Texas oil and gas attorneys are watching the recent series of drilling moratoriums by the federal government with great interest. In a recent blog post, I discussed the legal background behind the first deepwater drilling moratorium and the litigation that followed.
Because a federal judge ruled that the first deepwater drilling moratorium should be set aside as “arbitrary and capricious” under the Administrative Procedure Act (“APA”), the U S Department of the Interior (“DOI”) was left with a choice: either lift the deepwater drilling moratorium completely, or try to instate a new moratorium that might pass APA muster.
In an unsurprising move, the DOI issued a second deepwater drilling moratorium. The second moratorium banned exactly the same activities as the first moratorium, although it used slightly different grounds to do so. While the first moratorium banned activities occurring at depths greater than 500 feet, the second moratorium restrained all rigs that use subsea blowout preventers or surface blowout preventers on a floating facility. In reality, the second moratorium restrained precisely the same rigs as the first moratorium. The DOI defended their second attempt by explaining that, although the second moratorium was similar in effect to the first moratorium, the second moratorium did address the technical concerns highlighted in the District Court’s first order.
In November 2010, the DOI lifted the second moratorium. However, despite the fact that the moratorium was lifted, the DOI was slow to issue new permits for activities covered by the two moratoriums.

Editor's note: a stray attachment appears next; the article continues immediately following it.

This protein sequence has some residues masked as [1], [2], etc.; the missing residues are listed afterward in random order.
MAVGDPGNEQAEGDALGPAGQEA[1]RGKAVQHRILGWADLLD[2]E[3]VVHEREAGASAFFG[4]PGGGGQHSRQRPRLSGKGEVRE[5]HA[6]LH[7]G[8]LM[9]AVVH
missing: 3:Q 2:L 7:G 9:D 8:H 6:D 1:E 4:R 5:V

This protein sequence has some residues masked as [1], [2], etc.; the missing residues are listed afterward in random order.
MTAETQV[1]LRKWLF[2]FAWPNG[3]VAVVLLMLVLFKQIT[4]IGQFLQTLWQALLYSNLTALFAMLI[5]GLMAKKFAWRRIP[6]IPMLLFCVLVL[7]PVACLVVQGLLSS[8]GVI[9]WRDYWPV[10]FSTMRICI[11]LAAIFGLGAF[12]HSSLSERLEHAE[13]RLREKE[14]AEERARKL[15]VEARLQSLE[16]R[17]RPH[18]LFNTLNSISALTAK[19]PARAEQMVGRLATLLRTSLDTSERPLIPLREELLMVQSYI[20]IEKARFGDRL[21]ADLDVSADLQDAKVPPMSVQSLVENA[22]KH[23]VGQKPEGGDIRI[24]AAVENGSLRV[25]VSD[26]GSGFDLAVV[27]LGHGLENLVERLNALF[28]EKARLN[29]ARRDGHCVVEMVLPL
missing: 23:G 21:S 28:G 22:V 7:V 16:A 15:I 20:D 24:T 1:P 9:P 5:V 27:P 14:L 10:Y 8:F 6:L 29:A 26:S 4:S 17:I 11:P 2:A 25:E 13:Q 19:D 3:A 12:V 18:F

In light of what the Louisiana District Court deemed “purposeful defiance” of its ruling, the Court held that the DOI was in “contempt of court.” In its contempt ruling, the District Court noted that “each step the government took following the Court’s imposition of a preliminary injunction showcases its defiance.” In light of what the District Court viewed as “dismissive conduct,” Judge Feldman held that the plaintiffs had demonstrated the government’s contempt by clear and convincing evidence. Judge Feldman’s contempt order was dated February 2, 2011. Later that month, the DOI started issuing the first deepwater drilling permits since the BP disaster.
Many in the oil and gas industry are still unhappy. They note that the only projects being permitted right now are those that were already given the green light before the BP oil disaster.
This saga is sure to continue in the coming weeks and months, although slowly, more and more drilling permits are being granted. For example, Texas-based Exxon Mobile recently became the fourth company cleared for drilling.